But most agents aren’t good photographers – and professional photography can be expensive. High-end photographers in the South-East will charge several hundreds of pounds for a shoot – money well spent if you’re selling a home of a million pounds plus where top-notch photos are an essential marketing tool; but perhaps not a viable solution for marketing a studio apartment.

One alternative is to ask your floor-planner/EPC provider to take your photos for you. But be careful, while many are excellent at what they do, others are less so. I well remember being asked to teach photography to a group of self-employed EPC providers contracted to a large group; this proved an impossible task as several of them would not buy a camera – they insisted on using their phones instead! Others from this industry are targeted to visit as many as 5 homes in a day, preparing floor plans, EPC’s and taking photos – sometimes having to travel many miles between appointments. Under those conditions even the very best photographers would be hard-pushed to produce good work.

Another alternative is to learn to take your own photos. I was an agent myself for 37 years before specialising in country house photography around Surrey and Sussex as www.hello-photo.co.uk. Learning camera basics isn’t hard even for an ex-estate agent like me. The hard bit is finding the will to learn in the first place.

It’s also true that every photo straight out of a digital camera can be significantly improved with post-processing using programs such as Photoshop. But the challenge is that many agents don’t know that their photos could be improved, and even if they did, they don’t have the time or skills to ‘fiddle’ with them. Recognising this, I developed a second business – www.doctor-photo.co.uk – so as to provide estate agents with property photography workshops and inexpensive post-processing. If you have read this far and wish to try the service out for yourself, then email me at john@durrant-associates.com mentioning this article and I will credit you with 10 FREE Facelift Edits so that you can try the service for yourself.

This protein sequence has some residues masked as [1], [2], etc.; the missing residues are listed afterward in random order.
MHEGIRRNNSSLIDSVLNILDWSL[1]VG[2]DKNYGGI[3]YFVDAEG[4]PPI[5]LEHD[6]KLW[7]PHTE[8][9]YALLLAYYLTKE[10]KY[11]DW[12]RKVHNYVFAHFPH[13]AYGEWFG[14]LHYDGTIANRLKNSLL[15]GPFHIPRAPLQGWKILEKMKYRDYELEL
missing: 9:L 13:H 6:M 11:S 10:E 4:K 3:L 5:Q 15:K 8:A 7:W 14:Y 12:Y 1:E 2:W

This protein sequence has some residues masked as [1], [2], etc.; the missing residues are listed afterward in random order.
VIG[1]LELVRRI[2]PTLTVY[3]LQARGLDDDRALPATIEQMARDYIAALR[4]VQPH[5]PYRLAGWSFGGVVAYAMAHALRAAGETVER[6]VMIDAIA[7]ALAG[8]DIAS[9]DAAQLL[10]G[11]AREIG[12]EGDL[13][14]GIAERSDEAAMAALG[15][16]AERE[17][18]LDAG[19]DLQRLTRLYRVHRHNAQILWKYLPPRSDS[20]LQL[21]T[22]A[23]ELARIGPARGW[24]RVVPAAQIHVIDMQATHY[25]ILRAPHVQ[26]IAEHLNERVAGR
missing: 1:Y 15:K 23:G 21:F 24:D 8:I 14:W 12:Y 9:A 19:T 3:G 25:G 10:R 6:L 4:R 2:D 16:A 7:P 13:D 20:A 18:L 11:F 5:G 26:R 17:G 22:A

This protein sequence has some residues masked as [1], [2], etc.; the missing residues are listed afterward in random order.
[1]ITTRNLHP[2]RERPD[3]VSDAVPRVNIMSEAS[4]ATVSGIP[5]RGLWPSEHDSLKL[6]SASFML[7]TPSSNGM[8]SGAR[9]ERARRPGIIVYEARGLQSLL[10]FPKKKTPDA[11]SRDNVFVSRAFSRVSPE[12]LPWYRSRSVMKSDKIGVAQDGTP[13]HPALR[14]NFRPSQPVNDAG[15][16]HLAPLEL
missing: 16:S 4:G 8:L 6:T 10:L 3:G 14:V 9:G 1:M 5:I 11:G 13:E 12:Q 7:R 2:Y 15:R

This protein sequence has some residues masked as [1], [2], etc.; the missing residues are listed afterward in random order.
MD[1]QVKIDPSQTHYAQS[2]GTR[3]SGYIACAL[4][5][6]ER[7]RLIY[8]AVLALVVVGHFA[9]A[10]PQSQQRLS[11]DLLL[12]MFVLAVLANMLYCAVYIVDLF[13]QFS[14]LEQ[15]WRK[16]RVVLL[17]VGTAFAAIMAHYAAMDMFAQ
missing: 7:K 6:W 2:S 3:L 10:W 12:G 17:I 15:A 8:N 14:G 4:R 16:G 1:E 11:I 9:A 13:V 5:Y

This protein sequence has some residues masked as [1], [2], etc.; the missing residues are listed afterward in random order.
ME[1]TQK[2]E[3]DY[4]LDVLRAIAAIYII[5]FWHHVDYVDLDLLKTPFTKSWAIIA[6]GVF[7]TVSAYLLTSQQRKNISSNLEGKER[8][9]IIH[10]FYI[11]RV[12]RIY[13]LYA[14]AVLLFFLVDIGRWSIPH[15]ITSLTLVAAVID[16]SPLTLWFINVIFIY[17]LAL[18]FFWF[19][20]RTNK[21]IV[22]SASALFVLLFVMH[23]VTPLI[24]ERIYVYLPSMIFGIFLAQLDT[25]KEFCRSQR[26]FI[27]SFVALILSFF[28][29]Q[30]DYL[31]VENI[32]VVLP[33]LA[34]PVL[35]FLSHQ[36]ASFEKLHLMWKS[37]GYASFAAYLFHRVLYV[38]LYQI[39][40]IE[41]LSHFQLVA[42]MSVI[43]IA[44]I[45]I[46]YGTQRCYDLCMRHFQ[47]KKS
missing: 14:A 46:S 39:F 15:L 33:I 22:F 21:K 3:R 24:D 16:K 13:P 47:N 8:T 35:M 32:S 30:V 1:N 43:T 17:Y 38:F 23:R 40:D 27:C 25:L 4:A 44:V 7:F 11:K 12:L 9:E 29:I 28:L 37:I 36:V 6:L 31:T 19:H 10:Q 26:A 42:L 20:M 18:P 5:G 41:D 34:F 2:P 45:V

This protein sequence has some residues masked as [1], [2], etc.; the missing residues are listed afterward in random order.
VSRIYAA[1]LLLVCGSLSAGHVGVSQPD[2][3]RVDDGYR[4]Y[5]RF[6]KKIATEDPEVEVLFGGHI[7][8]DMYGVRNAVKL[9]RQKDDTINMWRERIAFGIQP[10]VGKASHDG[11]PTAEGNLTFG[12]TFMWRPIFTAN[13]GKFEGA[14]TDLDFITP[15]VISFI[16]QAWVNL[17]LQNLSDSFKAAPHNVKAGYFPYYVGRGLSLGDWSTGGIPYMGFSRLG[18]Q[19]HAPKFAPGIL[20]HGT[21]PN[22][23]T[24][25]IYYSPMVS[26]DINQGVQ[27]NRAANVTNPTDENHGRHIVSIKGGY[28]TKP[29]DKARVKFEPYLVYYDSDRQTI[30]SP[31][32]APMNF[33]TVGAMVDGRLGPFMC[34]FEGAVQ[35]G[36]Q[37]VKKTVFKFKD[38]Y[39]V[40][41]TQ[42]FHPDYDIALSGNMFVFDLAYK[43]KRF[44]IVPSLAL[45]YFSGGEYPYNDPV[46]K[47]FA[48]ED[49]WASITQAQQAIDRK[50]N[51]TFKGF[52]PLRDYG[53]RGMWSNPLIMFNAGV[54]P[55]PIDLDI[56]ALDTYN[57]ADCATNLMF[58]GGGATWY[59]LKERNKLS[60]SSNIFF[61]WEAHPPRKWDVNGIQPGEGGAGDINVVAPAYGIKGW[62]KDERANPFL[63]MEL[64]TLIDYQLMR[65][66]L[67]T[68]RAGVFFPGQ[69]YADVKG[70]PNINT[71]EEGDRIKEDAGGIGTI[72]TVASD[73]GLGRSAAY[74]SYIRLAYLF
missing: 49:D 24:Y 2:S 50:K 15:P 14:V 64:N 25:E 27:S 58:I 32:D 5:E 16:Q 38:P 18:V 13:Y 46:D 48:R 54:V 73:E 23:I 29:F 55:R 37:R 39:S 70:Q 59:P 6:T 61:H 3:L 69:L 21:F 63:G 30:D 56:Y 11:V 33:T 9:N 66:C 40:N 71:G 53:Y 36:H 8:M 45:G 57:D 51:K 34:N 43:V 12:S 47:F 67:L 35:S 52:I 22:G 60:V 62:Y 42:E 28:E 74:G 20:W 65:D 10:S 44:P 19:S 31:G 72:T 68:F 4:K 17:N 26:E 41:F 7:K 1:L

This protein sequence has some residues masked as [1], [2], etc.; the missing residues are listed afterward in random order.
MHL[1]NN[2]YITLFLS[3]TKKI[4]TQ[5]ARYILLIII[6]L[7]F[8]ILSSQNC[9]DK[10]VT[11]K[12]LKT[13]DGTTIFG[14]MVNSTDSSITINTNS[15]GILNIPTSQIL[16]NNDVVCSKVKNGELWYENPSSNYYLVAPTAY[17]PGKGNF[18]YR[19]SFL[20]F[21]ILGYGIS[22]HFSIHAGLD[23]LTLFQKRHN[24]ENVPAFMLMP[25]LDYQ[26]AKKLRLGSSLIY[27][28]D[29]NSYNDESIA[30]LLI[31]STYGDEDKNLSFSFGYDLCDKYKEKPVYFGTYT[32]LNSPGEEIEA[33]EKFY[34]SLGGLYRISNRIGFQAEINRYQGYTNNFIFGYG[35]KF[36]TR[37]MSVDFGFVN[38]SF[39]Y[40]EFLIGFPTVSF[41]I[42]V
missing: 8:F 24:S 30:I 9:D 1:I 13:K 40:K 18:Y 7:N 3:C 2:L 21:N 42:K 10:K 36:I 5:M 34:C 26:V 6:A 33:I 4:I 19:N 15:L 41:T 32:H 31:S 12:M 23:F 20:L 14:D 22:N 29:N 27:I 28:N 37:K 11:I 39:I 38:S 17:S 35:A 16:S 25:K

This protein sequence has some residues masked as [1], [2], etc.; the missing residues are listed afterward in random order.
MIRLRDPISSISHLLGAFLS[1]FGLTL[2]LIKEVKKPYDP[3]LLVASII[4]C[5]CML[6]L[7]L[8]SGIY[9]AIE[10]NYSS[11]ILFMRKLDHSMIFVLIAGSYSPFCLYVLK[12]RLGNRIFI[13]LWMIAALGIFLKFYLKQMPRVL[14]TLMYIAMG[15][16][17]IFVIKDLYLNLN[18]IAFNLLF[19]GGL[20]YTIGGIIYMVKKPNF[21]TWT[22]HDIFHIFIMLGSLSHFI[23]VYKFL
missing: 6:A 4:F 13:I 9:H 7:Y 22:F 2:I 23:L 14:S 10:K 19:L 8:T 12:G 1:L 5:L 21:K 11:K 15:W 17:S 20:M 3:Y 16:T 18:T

I am always pleased to help agents to improve their photography and will provide free advice too if you care to email me.

* Survey Results Summary:

  • 320 respondents viewed homes in the $400,000-$600,000 range.
  • Respondents that viewed listing information accompanied by professional photography ‘valued’ the property at an average price of $460,735, an increase of 11.5 percent or $52,896 over the average perceived price of the description-only property, $407,839.
  • Respondents viewing a video valued the home at an average price of $432,329, an increase of 5.7 percent or $24,490, over the average perceived price of the description-only property, $407,839.
  • Survey respondents believed a home with professional photography was three times more likely to sell within the standard listing period than a home marketed with only descriptive information.
  • When asked how likely they were to visit the homes listed with professional photography, seven times as many respondents indicated that they were “very likely” to visit the home as those who said they were “very likely” to visit a home with only descriptive information.